Delta pilots launch nationwide protest over union contract
Members of Delta's pilot union will be picketing outside airports across the country ahead of the holiday weekend to pressure the company to speed up its contract negotiations.
Why it matters: The union estimates that in an effort to meet the massive post-pandemic air travel demand, pilots are on track to have logged more overtime in the past few months than they did in all of 2018 and 2019 combined.
Driving the news: This is the first systemwide picket pilots have organized in a decade. At Delta hubs around the country — including Atlanta, New York, Detroit, Minneapolis, Los Angeles, Salt Lake City and Seattle — pilots plan to be posted outside airport buildings Thursday with signs and leaflets.
Of note: Because the pilots — members of the Delta unit of the Air Line Pilots Association — are picketing on their days off, service will not be affected.
The other side: A Delta spokesperson told Axios in a statement the company's "goal remains to continue providing Delta pilots with an industry-leading overall contract with the best compensation based on pay, retirement, work rules, and profit-sharing."
- They're also, he said, committed to making sure they can "maintain a strong balance sheet and invest in our business for our customers and employees alike."
The big picture: The staffing shortages plaguing airlines and travelers recently are projected to last into 2023, Axios' Joann Muller reports.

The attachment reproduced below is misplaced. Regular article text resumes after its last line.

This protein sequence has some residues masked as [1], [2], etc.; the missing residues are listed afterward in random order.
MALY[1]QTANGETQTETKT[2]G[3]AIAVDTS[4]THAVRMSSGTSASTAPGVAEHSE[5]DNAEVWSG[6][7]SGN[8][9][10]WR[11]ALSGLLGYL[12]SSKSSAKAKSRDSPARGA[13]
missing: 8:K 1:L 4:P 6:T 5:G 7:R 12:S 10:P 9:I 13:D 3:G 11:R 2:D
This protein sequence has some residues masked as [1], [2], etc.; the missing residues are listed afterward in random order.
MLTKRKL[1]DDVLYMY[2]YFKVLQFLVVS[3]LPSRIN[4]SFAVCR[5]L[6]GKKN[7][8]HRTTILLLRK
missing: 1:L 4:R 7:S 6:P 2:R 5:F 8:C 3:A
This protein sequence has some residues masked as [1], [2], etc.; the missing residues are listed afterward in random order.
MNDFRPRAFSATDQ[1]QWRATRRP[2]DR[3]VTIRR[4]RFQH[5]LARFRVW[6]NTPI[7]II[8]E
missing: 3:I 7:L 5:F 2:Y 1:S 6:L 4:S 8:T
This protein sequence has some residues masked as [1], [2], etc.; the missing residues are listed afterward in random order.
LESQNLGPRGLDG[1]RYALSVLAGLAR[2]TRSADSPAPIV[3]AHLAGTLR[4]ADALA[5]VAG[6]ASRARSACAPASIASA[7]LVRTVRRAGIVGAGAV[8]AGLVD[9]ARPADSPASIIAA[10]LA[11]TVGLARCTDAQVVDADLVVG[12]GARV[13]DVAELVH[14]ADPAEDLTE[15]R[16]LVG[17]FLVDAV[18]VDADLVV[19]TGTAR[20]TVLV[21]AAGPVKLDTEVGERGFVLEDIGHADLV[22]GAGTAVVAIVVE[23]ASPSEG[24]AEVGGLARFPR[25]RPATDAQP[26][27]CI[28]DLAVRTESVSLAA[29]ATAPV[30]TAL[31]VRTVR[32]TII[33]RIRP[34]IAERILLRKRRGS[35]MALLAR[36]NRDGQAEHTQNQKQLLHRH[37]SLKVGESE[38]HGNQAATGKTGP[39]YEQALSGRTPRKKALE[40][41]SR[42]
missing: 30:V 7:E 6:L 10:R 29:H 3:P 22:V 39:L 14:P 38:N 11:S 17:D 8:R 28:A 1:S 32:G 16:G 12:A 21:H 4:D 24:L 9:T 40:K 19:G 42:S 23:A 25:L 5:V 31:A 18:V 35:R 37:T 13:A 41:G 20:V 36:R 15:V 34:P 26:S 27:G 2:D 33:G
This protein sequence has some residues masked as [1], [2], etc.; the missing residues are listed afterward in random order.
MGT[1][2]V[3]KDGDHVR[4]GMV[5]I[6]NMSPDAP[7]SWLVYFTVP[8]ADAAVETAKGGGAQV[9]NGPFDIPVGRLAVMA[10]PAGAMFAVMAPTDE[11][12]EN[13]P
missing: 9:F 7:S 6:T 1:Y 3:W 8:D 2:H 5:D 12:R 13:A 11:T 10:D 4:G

- Delta already cut its summer schedule to alleviate pressure on its employees.
Catch up quick: Delta pilots are working under a contract that was signed in 2016. The union paused its regular negotiations at the start of the pandemic but resumed discussions in January.
- However, First Officer Reed Donoghue, a Delta pilot and spokesperson for the union, told Axios Atlanta that since then they've "seen little meaningful movement from Delta at the table."
- American Airlines pilots have picketed for similar reasons this year.
The bottom line: Donoghue said they're pushing Delta to adjust its schedule based on the staff it has available rather than rely on overtime. "In order for them to do more flying, they're going to need to hire more pilots," he said. "In order to attract more pilots, it really helps to have a comprehensive, industry-leading contract."
Zoom in: Besides a pay raise, Donoghue said, pilots are looking for job protections, quality of life improvements to their schedules as well as benefit enhancements.
Flashback: Thousands of flights were canceled or delayed during the Juneteenth and Father's Day holiday weekend, Axios' Rebecca Falconer reports. Friday, June 17 was the busiest air travel day of the year, according to the TSA.
What we're watching: For Independence Day weekend, Delta issued a systemwide travel waiver for travelers to rebook at no charge.
- AAA estimates more than 3.5 million Americans are expected to fly— the lowest share of air travel for the holiday since 2011.
Editor’s note: This story has been corrected to say Delta pilots are working under a contract that was signed in 2016 (not that it expired in 2016).